One night in 2008, three teenage boys—Travis Castle, Justin Doyle, and Cody Moore—broke into a seemingly unoccupied house. The boys were unarmed, and had no previous criminal record. Upon their entrance, a guest staying at the house shot and killed Travis Castle. Since the guest was acting in self-defense, he was not charged with murder; instead, Travis Castle’s two unarmed, 15-year-old best friends were.
The case has gained infamy for eliciting a visceral reaction of confusion, perhaps indignation—in short, a sense of injustice. But it is not an isolated incident: similarly unjust sentencing is within the scope of American jurisprudence due to a law called the felony murder rule. The felony murder rule is a legal doctrine that excludes considerations of context and intention in a murder-crime: when someone is killed during the commission of a felony, regardless of how or by whom they are killed, the commissioner of the felony is charged with murder. This rule—outdated, manipulative, and principally unjust—has no place in our legal system.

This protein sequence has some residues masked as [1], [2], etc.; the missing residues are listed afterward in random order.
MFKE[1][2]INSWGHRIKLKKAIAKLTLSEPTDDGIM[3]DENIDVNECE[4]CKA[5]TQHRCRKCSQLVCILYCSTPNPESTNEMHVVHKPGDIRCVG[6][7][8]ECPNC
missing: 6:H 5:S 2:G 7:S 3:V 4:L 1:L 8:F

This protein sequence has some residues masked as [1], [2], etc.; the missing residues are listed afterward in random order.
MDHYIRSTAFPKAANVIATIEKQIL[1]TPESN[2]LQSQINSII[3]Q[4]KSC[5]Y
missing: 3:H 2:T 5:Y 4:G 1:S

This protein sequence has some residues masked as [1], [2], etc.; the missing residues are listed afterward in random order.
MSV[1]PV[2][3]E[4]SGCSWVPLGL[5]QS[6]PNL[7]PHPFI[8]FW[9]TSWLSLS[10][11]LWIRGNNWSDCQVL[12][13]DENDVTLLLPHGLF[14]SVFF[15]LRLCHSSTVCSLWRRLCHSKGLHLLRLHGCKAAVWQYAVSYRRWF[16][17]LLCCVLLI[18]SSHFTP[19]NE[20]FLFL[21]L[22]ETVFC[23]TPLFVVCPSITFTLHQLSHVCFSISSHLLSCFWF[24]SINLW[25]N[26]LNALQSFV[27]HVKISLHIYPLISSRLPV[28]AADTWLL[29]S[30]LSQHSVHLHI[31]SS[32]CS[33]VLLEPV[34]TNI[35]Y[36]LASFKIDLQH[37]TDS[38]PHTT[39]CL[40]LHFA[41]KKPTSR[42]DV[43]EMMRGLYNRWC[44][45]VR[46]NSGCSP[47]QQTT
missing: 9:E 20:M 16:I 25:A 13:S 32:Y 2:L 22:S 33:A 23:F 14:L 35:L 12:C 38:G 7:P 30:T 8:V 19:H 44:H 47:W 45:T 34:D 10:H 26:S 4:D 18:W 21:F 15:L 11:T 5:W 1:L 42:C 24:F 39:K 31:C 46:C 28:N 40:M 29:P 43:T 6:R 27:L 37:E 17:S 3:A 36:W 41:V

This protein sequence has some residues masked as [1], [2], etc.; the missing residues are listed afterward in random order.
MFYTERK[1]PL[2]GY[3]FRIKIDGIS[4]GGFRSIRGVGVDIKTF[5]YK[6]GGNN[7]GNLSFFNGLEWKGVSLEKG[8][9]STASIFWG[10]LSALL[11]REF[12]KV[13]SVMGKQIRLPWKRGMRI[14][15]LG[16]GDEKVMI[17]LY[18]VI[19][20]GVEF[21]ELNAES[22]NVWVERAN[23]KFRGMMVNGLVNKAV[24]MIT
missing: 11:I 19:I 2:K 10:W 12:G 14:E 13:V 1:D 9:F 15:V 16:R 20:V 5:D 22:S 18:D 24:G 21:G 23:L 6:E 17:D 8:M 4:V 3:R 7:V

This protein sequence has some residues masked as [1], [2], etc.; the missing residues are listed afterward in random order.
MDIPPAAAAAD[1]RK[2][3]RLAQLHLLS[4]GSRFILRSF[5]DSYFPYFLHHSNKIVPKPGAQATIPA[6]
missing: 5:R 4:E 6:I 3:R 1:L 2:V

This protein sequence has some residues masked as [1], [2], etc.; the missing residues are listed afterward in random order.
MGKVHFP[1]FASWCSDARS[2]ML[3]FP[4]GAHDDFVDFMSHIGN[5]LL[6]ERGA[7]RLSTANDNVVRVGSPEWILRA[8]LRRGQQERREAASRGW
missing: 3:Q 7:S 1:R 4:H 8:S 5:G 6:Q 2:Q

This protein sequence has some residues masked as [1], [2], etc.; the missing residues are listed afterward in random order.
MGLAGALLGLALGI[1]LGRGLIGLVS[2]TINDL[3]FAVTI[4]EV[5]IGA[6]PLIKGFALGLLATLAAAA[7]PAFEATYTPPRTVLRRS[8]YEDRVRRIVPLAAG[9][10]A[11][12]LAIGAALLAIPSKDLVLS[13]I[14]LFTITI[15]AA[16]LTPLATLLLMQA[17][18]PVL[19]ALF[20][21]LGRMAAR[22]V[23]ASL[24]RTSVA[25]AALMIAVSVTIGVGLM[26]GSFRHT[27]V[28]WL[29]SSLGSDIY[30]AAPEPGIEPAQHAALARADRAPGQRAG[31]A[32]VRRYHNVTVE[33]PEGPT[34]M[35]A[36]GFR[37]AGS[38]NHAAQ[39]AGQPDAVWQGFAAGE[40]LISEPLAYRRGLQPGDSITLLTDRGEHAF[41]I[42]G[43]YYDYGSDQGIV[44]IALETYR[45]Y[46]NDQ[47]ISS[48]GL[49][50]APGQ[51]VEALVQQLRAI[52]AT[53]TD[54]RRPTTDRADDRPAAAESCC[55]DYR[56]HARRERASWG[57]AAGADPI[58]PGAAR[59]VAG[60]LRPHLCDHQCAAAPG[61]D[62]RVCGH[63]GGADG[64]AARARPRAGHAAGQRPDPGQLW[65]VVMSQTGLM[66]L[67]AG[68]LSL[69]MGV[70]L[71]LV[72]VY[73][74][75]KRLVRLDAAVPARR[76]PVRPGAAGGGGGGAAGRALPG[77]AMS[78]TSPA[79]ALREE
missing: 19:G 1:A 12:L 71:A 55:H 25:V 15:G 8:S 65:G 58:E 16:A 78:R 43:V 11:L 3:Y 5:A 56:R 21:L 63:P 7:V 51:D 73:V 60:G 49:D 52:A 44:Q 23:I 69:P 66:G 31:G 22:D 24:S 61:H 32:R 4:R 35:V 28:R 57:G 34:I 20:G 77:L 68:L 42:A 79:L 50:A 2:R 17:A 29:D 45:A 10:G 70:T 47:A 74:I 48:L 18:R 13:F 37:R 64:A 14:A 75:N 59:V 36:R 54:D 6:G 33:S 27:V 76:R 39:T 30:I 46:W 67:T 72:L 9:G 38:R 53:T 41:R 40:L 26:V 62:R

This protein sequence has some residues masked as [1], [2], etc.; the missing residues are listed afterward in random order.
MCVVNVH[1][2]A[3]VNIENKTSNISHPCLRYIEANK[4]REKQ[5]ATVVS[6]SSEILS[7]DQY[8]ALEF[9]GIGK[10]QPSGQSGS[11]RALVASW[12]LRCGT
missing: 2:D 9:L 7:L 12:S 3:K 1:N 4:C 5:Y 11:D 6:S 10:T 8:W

Not all felonies fall under the felony murder-rule: although the types of felonies included vary from state to state, all interpretations of the law require the offense to be an inherently dangerous one. Federal law lists the crimes: arson, felonious escape, murder, kidnapping, treason, espionage, sabotage, sexual abuse, child abuse, burglary, and robbery as applicable under the felony murder rule. The felony murder rule itself can be traced back to the English common law code. However, the English abolished it in 1957, as it is woefully out of date. When the law was created, all felons faced the death penalty. Therefore, the distinction between being charged with a felony or first-degree murder was irrelevant, since the punishment was the same. Today, sentencing for felonies differs based on the seriousness of the crime and the criminal history of the defendant. In almost every case, a crime as serious as first-degree murder has a much more drastic punishment than a crime like burglary. Because it ignores this distinction, the felony-murder rule now faces increasing scrutiny and criticism from legal scholars.